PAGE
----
Many shelters/rescue groups do reference checks (including checking with the interested adopter’s veterinarian) before placing an animal in a new home. Some states have requirements governing the sale of animals by pet dealers (pet shops and some breeders). Nonetheless, once possession is transferred it can be very difficult to get an animal returned. Therefore, it is important to carefully screen potential adopters/purchasers.


Submitted by Anonymous
Answered by Elinor Molbegott
Do I have to pay my ex's parents for care taking and vet fees?
Q:

I was living with my ex and his mother and had to move to a different state a year and half ago. I had left my dog and cat at their house and was told by his mother I can pick her up whenever I am ready within the time needed. We remained in contact almost everyday until about two weeks ago. Within the year and a half I was told by my ex that his mother's other dog was attacking / mauling my dog on a monthly basis and was taken to the vet for stitches many times.

I sent an Email to his Father saying I want to plan to go pick up my dog next month and he is asking me to pay over 2,000 for Vet / care fees. I don't mind paying for my dogs food etc but something sounds wrong about me having to pay for those vet visits that the other dog had caused. She was tagged under my name 4 years ago and he recently re-tagged her under his name without my permission. I was also not told about any vet visits they had taken her to at all, I always did the inquiring.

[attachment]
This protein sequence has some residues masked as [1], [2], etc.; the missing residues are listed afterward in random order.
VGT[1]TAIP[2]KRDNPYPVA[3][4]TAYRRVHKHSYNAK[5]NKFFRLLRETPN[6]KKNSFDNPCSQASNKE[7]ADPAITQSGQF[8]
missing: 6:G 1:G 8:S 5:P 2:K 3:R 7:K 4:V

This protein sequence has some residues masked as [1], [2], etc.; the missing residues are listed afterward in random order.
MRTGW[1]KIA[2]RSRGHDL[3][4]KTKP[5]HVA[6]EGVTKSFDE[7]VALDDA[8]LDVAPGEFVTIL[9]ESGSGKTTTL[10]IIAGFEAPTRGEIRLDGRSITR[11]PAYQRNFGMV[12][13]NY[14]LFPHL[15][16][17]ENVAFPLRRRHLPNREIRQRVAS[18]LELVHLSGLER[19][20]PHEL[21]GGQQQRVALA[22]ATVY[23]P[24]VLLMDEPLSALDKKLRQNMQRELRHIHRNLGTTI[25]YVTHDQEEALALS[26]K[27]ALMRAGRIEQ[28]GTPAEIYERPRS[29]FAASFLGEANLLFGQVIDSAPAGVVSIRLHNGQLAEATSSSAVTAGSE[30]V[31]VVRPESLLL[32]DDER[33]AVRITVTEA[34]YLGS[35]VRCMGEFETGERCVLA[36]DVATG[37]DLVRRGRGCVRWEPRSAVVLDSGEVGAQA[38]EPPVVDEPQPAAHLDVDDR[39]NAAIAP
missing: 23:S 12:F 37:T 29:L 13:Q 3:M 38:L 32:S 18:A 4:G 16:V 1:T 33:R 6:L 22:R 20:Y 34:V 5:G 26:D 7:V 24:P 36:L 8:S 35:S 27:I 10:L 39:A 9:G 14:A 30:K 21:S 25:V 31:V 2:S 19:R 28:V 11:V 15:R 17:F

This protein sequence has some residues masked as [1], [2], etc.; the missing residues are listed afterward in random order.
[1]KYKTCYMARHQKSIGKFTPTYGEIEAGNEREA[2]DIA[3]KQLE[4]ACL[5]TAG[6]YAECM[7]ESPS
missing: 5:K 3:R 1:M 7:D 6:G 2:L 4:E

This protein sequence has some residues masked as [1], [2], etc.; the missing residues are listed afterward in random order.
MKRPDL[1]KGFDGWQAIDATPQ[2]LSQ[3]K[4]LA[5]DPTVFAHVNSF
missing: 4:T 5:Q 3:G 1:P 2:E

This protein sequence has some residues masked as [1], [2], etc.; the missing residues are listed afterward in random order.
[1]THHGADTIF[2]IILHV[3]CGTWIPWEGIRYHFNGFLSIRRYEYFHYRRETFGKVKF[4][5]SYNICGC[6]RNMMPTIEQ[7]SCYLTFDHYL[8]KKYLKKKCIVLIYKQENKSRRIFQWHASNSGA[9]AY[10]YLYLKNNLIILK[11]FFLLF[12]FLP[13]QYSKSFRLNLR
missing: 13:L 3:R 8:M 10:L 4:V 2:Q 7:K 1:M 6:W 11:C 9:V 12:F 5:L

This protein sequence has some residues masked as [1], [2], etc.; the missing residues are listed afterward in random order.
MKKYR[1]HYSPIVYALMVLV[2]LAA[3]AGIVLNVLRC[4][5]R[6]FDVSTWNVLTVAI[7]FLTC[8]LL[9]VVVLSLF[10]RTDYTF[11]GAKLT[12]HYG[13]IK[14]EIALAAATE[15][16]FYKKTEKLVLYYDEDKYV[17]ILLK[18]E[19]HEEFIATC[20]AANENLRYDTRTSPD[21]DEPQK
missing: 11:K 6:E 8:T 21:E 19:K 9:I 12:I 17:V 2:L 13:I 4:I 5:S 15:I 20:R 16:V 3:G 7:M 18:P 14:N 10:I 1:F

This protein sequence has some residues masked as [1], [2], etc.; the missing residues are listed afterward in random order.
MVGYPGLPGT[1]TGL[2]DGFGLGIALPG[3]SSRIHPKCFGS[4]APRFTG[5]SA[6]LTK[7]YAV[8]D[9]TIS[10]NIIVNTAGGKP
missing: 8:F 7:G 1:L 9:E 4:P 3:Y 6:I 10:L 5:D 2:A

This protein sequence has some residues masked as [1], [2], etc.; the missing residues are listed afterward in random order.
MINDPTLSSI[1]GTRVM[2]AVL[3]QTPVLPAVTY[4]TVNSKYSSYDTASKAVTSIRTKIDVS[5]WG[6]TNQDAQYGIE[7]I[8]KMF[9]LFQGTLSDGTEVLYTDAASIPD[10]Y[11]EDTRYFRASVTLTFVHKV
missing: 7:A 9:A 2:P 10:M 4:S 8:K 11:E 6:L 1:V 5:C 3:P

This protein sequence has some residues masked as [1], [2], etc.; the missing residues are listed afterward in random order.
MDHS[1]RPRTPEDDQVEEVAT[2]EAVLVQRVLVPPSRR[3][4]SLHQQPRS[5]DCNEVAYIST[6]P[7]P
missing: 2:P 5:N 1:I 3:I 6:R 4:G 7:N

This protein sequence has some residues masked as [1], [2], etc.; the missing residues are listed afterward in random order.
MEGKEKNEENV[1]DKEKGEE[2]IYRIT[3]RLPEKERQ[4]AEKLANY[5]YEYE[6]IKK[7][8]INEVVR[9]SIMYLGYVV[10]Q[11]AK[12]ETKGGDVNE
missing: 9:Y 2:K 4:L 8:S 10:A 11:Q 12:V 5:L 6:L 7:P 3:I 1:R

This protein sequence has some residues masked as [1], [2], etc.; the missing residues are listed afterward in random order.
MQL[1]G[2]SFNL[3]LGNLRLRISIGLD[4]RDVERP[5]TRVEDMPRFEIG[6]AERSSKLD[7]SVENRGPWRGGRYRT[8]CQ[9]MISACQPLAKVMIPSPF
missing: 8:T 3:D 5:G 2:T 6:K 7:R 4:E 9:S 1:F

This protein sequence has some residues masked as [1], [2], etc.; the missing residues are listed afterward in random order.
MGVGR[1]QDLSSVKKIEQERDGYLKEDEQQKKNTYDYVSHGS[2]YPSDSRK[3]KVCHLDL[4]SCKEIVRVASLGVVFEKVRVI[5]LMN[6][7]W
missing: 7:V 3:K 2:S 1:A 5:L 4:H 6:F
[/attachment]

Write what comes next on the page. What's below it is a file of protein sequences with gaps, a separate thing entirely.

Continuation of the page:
A:

You first say that within the year and a half (that the dog was at your ex’s mother’s house), you were told by your ex that his mother’s dog was attacking your dog and was taken to the vet for stitches many times. You later say that you were not told about any vet visits. If you were told about the attacks, that information should have put you on notice that there would be veterinary expenses. Also, once you had knowledge that your dog was at risk, why didn’t you remove your dog? In any event, usually dogs and cats need to be seen by a veterinarian during the course of a year and a half so veterinary expenses should not be a surprise to you. On the other hand, it does not seem that this dog is well protected in her current environment. If you cannot reach an amicable settlement with your ex and his family, you can sue for the return of the dog. It is difficult to say how a court would decide such a case both in terms of who gets to keep the dog and to what extent you are responsible for the costs incurred in caring for the animals. For example, the court may decide that you owe for expenses in caring for the animals (unless there is a written agreement that states otherwise). It is possible a court could find that your ex’s family was negligent in caring for your dog and reduce the amount due. A court could decide that you abandoned your animals or that you gave them away as a gift. The court might decide that your ex and his parents are unlawfully withholding your dog. I hope the cat is doing well.